We need to use accountability mechanisms that are rooted in core values of care and compassion, rather than reproduce a culture of shame, blame and individualisation.
Some examples of how we do this in practice: adopting an approach of emergent, responsive design on our trainings; constantly improving and revisiting our internal team feedback mechanisms; examining our motivations and supporting each other to grow within our core team and within training teams.
5. Failing, giving and receiving feedback, and establishing accountability structures
As we have said, acknowledging fallibility and the high chances of “getting it wrong” at times, is really crucial to healthy engagement with active solidarity practice. We need to embrace making mistakes and learn how to fail with an open heart! The first step is to understand the bigger picture and connect with the deeper motivations for doing work on active solidarity. If our motivation can come from a place of love and commitment to a better world, rather than obligation and fear of doing something wrong, we are more likely to stay inspired and resilient, even when failing at it.
Key to this area is creating structures and mechanisms for sharing experience and giving feedback.
We need to make it easy for one another to communicate about what we need and what is and isn’t working for us in terms of active solidarity. We need to know where to go with this stuff when it comes up, and, ideally, we need to be clear and explicit in what our shared commitments to these things are.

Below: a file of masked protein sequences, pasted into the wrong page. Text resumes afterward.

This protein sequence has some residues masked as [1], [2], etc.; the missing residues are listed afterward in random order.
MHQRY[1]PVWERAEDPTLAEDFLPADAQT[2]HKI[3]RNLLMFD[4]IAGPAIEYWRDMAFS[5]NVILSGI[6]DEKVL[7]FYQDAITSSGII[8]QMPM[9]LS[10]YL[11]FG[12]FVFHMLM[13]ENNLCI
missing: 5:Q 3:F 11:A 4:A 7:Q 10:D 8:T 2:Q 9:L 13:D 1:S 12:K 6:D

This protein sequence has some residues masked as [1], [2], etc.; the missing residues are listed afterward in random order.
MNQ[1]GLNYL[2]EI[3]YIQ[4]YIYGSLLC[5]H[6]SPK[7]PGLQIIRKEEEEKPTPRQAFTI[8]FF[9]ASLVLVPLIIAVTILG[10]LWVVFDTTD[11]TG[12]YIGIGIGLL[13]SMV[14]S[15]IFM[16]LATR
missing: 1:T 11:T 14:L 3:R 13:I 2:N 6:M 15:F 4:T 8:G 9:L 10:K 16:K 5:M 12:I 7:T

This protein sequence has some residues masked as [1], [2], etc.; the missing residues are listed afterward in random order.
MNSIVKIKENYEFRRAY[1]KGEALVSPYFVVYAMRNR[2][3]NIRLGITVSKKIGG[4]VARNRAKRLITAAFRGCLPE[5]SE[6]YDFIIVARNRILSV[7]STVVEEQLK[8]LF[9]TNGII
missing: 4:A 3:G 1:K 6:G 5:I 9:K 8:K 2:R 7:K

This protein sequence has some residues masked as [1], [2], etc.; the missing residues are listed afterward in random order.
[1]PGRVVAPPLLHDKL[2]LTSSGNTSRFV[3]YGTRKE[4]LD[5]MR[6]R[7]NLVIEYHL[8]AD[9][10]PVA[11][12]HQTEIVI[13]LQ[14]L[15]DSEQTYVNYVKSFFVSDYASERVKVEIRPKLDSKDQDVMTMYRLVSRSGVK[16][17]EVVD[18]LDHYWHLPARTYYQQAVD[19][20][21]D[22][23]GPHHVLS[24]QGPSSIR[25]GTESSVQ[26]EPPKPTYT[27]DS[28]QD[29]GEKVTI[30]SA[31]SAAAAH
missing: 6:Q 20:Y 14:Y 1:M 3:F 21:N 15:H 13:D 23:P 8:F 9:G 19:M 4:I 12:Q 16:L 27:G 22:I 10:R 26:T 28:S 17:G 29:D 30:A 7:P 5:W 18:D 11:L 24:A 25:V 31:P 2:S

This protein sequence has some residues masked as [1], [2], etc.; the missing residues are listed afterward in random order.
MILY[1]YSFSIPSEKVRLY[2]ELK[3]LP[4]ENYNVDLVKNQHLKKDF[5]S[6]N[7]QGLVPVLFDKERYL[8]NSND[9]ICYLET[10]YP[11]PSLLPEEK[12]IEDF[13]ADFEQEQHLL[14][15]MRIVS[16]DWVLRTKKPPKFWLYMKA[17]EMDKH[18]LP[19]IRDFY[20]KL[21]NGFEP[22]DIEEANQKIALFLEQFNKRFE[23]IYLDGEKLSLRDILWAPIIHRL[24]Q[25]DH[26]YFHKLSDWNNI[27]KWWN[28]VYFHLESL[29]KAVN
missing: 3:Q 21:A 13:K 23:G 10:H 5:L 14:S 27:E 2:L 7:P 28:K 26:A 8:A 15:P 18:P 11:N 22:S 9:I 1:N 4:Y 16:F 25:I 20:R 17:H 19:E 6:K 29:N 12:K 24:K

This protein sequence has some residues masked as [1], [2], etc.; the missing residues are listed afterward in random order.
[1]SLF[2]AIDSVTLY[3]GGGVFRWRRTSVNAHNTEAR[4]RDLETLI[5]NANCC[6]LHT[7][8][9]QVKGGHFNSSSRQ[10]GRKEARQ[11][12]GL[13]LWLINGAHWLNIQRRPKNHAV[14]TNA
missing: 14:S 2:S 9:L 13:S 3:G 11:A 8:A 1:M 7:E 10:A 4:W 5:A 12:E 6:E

Some examples of how we do this in practice: dedicated Solidarity and Support team on some of our courses, establishing various feedback mechanisms for participants on our courses and internally within our team, as well as with our trainers network and with our partner organisations and networks that keep us accountable around our work.
6. Moving beyond polarisation
The dominant traditions of Western thought have been highly dualistic. Good-Bad, Right-Wrong, Us-Them, Masculine-Feminine, Body-Mind, Matter-Spirit and so on, pervade our ways of seeing. These dualistic frameworks can give rise to blame, shame and essentialism, which can get in the way of a deeper transformative approach to active solidarity.